The cannabis industry has faced no shortage of challenges over the years.
However, without a doubt, the biggest one has always come from the government. Until countries like the U.S. – especially the U.S. – legalize marijuana, cannabis companies will always face obstacles that businesses in other industries never have to even think about.
Recently, one of the biggest challenges to legalization actually disappeared – or, at least, resigned. On November 7th, former Senator Jeff Sessions became former Attorney General, as well.
While there are still plenty of other politicians who oppose legalization of marijuana at the federal level, this was a huge victory for the cannabis industry.
Jeff Sessions Was an Avid Critic of Marijuana Legalization
Jeff Sessions was notorious for his negative views on marijuana, which he once described as “dubious” – a bit of an understatement. For example, he once said, “good people don’t smoke marijuana.”
Last year, he even went so far as to rescind policies set by President Obama that essentially took marijuana off the list of drugs that federal agents would target. Not surprisingly, the news immediately sent cannabis-company stock prices plummeting.
So, it was understandable that cannabis companies collectively tensed up when President Trump named Sessions his Attorney General. It seemed at least possible that Sessions’ new role could lead to some reversals to all the progress that had been made in recent years by this burgeoning industry.
That’s why, as the L.A. Times so aptly put it, with Sessions out, the marijuana movement [exhaled].
While some have made the case that Sessions’ criticism actually helped the industry – by drumming up support among otherwise neutral parties – it seems clear that his resignation is a welcomed change. After his departure, cannabis companies’ stocks surged.
The Horizons Marijuana Life Sciences Index ETF and ETFMG Alternative Harvest ETF both hit new records increasing as much as 7.9% and 9.1%, respectively. Those massive jumps show just how much of a threat many in the industry viewed Jeff Sessions.
What Does This Mean for the Future of the Cannabis Industry?
Even though Sessions’ resignation was clearly good news for cannabis companies, what does it say about the future of the industry?
Obviously, no one knows for sure.
That said, he has voiced support for the STATES Act, a bipartisan bill that would exempt cannabis companies from the Controlled Substances Act, provided they were licensed by the state. Aside from ensuring they wouldn’t face legal consequences from federal authorities, this legislation would also free the industry from the current banking and tax issues that continue to plague it.
This support is consistent with sentiments President Trump had shared about leaving cannabis companies alone when he was on the campaign trail.
However, during that time, he also said he felt “strong” about not legalizing marijuana on a federal level, except for medicinal use.
As we near closer to the 2020 elections, will President Trump push for legalization in an effort to boost his chances of reelection?
It’s not inconceivable.
The Writing Is on the Wall for Federal Legalization
It is hard to believe it would have to come to that, though.
The problem is an especially frustrating one seeing as how the writing is on the wall. Support for national legalization of marijuana has never been so high (no pun intended). 64% of Americans believe marijuana should be legalized, up more than 50% from just 10 years ago. 75% of Millennials are on board with the idea.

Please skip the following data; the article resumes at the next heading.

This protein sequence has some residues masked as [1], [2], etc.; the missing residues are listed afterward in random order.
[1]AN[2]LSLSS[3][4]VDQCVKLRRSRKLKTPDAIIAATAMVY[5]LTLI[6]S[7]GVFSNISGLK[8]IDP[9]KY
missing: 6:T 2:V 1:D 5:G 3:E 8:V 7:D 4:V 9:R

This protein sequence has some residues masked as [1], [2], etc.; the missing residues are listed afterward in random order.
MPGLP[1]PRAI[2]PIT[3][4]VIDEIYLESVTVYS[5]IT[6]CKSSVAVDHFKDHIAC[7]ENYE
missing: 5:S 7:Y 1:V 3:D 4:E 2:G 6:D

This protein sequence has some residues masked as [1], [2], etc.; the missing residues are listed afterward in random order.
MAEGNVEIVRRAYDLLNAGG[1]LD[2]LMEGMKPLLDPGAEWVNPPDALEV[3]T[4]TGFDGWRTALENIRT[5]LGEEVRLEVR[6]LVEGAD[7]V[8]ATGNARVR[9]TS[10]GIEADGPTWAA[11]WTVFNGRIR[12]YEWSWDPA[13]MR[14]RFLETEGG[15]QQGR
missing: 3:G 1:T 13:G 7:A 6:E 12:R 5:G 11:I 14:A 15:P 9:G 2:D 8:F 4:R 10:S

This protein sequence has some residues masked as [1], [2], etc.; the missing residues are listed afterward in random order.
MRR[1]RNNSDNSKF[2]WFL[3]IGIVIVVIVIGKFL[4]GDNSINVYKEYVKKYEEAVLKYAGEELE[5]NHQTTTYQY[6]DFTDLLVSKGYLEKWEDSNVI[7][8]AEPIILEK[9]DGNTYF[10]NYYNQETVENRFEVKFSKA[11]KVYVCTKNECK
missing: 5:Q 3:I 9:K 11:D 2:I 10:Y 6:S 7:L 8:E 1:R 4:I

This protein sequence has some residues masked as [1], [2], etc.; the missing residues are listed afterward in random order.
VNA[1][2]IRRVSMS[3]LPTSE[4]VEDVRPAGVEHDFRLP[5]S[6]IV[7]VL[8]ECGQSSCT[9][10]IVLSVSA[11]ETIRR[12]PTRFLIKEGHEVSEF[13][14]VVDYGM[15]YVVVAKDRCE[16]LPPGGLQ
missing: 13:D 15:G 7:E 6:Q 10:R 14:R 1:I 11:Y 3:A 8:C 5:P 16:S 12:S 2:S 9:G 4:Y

Even states like Oklahoma, which has a reputation for being one of the most conservative in the state, recently voted to legalize medicinal marijuana. The initiative passed with an impressive 57% of the votes.
Keep in mind that this is a state where, just 10 years ago, getting caught using cannabis in public could earn a prison sentence of up to a decade if it happened twice in 10 years.
Similarly, the people of Texas seem open to some degree of marijuana legalization, as well.
Recently, Utah and Missouri both legalized medicinal marijuana, while Michigan actually made it legal to use recreationally. That was yet another big outcome of the recent elections that the industry noticed and responded to with increased stock prices.
- Aurora Cannabis Inc. went up 8.8%
- Canopy Growth Corp. went up 8.2%.
- Tilray Inc. went up 30.6%
Of course, full legalization in Canada didn’t hurt stock prices, either.
Sessions’ Resignation Isn’t the Only Force Behind Rising Cannabis Stocks
In what may actually be one of the most interesting developments, alcohol companies have increasingly shown interest in investing in cannabis companies. Back in August, news broke that Diageo plc (DEO), the brand behind Guinness beer, was in talks with at least three cannabis companies from Canada about working together on the potential for marijuana-infused drinks.
Around the same time, Constellation Brands Inc. – a Fortune 500 Company that makes beer, wine, and spirits – made headlines by investing $4 billion in Canopy Growth, a leader of the medical marijuana industry in Canada. This wasn’t their first time doing so, either. However, this newest investment brought their stake in Canopy Growth from 9.9% to 38%.
Yet Another Good Sign for the Cannabis Industry
Finally, we’d like to think that the industry growing (again, no pun intended) around cannabis companies is another encouraging sign that full legalization is on the horizon.
Obviously, we’re a little biased, but the amount of technology, alone, that has been developed to help these businesses succeed is reason to be optimistic.
If you’d like to improve your cannabis company’s marketing and engagement capabilities, we’d love to show you what we can do. Contact us today and we’ll explain our suite of powerful services.